The mayoral orders are in Parliament: get them agreed, and we’ve got a cadre of powerful voices for city regions (including towns, rural areas and suburbs) that will be at the heart of improving productivity over the next decade. They will also provide a single figurehead for their place who can be held to account by local citizens, the media and Parliament for public spending, services, investment etc. 

If the government backs away from mayors in any one area, the agreements elsewhere could be put at risk. Changing these policies now could also mean still-sceptical civil servants seize the chance to pull back powers: their reluctance to let go should not be underestimated, nor should their desire to return to the centralised status quo.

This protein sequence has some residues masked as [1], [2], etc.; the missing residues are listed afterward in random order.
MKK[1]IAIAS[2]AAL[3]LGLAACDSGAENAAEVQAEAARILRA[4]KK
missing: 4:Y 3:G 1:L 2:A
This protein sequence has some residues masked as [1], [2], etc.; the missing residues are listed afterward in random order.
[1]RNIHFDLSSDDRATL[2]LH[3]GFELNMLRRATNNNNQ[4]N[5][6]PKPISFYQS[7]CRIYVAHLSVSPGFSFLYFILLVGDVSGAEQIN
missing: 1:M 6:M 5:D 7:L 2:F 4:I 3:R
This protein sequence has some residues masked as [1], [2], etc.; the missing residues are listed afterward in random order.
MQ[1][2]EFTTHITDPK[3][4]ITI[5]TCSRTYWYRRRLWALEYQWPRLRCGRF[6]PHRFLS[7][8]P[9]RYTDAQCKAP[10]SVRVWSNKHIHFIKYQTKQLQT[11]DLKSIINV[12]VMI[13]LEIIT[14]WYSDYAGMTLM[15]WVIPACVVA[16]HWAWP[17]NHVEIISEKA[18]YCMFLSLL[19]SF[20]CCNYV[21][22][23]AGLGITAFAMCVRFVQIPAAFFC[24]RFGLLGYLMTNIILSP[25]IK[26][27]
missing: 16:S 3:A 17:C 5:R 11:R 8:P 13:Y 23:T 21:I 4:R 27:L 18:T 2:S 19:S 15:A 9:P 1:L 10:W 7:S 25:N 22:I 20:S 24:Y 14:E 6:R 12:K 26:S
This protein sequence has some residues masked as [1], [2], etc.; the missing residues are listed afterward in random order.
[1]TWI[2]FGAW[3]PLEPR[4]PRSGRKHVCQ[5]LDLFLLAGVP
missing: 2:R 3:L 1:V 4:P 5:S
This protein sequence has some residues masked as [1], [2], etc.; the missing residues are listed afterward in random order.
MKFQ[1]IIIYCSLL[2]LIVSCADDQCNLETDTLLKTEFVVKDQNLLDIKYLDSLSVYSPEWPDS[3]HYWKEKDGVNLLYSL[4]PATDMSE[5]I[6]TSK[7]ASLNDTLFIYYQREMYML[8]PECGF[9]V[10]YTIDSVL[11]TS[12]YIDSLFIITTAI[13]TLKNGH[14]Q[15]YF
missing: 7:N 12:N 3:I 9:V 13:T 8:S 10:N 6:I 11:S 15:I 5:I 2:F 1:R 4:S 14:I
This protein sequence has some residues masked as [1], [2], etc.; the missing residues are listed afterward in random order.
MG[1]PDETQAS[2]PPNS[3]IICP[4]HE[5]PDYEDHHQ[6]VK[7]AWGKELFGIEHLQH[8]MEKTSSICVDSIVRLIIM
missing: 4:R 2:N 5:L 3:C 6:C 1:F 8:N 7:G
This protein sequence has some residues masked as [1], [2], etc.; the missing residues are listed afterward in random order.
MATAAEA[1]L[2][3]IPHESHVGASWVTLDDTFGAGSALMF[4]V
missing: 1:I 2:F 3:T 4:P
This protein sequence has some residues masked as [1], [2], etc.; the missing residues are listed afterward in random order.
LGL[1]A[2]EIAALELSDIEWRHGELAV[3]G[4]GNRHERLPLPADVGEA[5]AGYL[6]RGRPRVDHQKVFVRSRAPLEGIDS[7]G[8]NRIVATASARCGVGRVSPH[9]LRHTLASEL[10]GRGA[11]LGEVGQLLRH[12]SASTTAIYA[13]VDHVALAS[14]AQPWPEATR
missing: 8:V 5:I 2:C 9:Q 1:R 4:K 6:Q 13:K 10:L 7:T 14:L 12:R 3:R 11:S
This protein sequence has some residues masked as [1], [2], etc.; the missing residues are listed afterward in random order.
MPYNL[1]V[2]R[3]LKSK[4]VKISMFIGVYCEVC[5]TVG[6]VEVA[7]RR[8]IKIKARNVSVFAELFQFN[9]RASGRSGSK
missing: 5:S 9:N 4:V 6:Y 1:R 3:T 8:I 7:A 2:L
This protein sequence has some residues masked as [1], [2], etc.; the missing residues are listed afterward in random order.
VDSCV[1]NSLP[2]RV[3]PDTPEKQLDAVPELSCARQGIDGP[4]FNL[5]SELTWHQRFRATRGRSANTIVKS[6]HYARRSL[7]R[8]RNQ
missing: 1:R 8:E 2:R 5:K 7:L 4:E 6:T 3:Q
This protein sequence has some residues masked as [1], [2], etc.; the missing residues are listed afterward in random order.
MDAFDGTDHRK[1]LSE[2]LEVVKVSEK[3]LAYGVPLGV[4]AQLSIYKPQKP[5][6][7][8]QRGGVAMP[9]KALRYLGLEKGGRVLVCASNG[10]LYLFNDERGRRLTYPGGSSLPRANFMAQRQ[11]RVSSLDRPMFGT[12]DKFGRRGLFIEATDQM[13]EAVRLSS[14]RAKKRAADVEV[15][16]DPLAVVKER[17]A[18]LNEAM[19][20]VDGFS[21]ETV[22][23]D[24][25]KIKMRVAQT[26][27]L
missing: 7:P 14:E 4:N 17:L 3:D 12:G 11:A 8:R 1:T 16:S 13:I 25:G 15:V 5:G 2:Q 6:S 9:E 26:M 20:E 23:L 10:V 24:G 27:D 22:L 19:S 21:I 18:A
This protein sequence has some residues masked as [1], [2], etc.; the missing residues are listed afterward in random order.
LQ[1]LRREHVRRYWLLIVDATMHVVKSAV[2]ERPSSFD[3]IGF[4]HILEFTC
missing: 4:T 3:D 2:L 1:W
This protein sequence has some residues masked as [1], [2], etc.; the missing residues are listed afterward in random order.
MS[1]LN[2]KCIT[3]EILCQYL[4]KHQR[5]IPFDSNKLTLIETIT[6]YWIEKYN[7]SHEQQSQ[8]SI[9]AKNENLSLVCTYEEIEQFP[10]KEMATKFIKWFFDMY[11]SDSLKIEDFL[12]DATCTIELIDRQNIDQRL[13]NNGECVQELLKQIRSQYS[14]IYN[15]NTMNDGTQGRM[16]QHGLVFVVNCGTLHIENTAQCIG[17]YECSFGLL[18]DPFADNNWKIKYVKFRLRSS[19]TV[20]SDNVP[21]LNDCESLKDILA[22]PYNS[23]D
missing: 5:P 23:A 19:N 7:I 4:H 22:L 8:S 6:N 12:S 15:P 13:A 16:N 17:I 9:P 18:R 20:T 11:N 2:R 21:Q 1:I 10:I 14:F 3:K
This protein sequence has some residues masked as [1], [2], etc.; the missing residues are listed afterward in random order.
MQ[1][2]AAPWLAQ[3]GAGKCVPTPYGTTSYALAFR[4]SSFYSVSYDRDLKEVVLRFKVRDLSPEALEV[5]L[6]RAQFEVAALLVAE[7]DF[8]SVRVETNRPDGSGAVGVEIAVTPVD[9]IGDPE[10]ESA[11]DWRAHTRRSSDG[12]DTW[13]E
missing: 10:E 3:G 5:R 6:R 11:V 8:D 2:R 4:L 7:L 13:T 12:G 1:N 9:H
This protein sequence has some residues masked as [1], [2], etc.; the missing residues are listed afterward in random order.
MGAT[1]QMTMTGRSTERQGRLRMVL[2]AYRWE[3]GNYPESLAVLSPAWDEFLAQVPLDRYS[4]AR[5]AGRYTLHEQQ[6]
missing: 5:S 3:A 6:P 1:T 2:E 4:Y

But keeping big city region mayors does not and should not mean that more rural areas or smaller cities have to have mayors to gain more powers – or that the powers these areas gain need to be the same as Greater Manchester.

3. Ensure economic growth policies take decisions at the lowest efficient geography.

At a time when Whitehall and Westminster have a formidable to do list, they should not be trying to do everything on economic growth and industrial policy themselves (and probably trying to get some of the talented people from those local areas into SW1 to help them do it). Partnerships already exist to support policy development and delivery, whether at neighbourhood level, in the form of combined authorities, or across city regions.